By Brandon Moseley
Alabama Political Reporter
Gov. Kay Ivey, as part of Computer Science Education Week 2017, announced she is joining the Governors’ Partnership for K-12 Computer Science. The governor announced that creating opportunities for computer science education in Alabama is a pillar of her “Strong Start, Strong Finish” education initiative, and this Partnership furthers that commitment.
“Today, as we kick off Computer Science Education Week 2017, I’m pleased to partner with other governors around the country through the Governors’ Partnership for K-12 Computer Science,” Ivey said. “I am excited to lead the efforts to expand access to computer science education for all students in Alabama. We must continue working to provide opportunities so that students can have a running start toward the high-demand jobs of today. We live in a technology-driven world so I want to ensure our educational system teaches in a technology-driven way. Joining the Governors’ Partnership is a key step forward in paving the way for my ‘Strong Start, Strong Finish’ education initiative.”
The Governors’ Partnership for K-12 Computer Science is a group of bipartisan state leaders committed to advancing policy and funding to expand access to, and close the opportunity gap in computer science education. Ivey is joining the 13 governors who are currently part of this national coalition, and by joining the Partnership she recognizes the importance of working collaboratively with other state leaders to improve computer science education in Alabama and across the entire country. Members of the Governors’ Partnership for K-12 Computer Science will help in developing rigorous K-12 computer science standards, funding professional learning for K-12 computer science teachers and putting computer science in every high school in the state.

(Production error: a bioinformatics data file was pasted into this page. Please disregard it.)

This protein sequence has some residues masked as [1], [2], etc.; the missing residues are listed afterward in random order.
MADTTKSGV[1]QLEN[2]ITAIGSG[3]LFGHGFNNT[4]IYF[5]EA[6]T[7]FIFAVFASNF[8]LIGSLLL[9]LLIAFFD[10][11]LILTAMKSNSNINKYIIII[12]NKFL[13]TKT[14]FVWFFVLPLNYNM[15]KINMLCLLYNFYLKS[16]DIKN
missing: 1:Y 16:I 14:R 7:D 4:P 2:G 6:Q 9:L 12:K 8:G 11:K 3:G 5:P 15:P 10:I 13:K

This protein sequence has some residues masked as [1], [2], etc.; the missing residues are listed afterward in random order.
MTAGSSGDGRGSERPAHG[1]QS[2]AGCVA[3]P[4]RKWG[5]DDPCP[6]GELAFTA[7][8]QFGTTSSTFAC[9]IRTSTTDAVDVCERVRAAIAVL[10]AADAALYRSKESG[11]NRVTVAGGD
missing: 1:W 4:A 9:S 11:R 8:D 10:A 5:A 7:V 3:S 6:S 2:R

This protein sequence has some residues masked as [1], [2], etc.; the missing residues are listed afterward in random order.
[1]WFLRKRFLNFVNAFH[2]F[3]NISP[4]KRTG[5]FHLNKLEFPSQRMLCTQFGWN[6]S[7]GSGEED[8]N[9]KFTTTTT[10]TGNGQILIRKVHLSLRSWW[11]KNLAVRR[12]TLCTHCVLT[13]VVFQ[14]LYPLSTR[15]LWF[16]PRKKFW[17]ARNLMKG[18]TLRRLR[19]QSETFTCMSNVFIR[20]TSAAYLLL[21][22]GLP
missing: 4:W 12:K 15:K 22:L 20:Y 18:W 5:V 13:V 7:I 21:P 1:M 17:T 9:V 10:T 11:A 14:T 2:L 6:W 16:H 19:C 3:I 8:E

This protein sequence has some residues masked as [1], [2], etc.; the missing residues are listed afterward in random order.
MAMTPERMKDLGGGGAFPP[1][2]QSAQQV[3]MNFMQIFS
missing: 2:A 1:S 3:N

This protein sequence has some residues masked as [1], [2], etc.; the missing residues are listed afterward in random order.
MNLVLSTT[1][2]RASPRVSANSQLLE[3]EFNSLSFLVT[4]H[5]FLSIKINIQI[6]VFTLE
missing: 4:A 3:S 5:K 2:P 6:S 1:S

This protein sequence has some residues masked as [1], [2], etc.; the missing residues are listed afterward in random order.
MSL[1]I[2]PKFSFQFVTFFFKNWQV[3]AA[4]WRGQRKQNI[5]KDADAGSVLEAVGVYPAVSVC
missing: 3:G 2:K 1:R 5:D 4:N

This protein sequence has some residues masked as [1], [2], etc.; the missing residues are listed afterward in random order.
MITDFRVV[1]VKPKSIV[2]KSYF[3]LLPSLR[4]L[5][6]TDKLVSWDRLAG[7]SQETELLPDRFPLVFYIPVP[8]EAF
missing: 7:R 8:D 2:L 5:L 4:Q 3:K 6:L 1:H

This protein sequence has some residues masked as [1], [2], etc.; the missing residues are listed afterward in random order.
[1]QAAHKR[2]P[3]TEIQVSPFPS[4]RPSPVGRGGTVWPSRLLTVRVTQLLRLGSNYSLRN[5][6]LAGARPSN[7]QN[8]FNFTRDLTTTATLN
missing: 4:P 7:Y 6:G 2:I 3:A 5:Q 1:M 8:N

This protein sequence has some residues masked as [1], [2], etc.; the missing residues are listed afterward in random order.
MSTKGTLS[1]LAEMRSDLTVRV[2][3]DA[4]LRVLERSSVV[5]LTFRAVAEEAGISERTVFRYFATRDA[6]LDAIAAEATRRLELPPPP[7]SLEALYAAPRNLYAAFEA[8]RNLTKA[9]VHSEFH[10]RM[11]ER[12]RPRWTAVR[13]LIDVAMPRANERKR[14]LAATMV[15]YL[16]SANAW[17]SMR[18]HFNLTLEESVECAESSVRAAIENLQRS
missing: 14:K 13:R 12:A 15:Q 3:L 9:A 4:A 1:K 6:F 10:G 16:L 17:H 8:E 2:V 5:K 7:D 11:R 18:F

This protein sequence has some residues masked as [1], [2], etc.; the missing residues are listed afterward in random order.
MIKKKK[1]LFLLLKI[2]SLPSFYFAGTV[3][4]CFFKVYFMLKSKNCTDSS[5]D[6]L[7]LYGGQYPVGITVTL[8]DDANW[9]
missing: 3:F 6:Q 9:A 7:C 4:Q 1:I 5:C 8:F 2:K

Ivey prioritizes the need for computer science education through her “Strong Start, Strong Finish” initiative. Ivey said that today in Alabama, there are more than 4,600 unfilled jobs in computer science paying an average salary of $82,000 per year. Ivey, through “Strong Start, Strong Finish,” emphasizes that Alabama’s students must receive computer science education and STEM fields in middle and high school. Providing a basis for and creating more opportunities for computer science education will allow students to be better prepared for the jobs of today.
Computer Science Education Week highlights the crucial role that computer science has in transforming society and how computer science enables innovation and creates economic opportunities. Each year during Computer Science Education Week, The Hour of Code takes place. This annual initiative introduces millions of students worldwide to computer science to inspire interest and confidence in this field.
The governor is also encouraging students, teachers and schools across Alabama to share about their participation in Hour of Code on Twitter.
Ivey has stressed the importance of getting students getting into some sort of a path either toward college or into a 2 year technical program upon graduating from high school. Ivey has said that by 2020 over 60 percent of the Alabama workforce is going to need a two year post graduation technical education, an associates degree, a four year degree, or even a Phd. Presently, only 37 percent of the Alabama workforce has that. There are over 450,000 adult Alabamians that don’t even have a high school diploma or equivalency. There is a growing problem with Alabama employers being unable to find workers with the skills to do the jobs that they have available.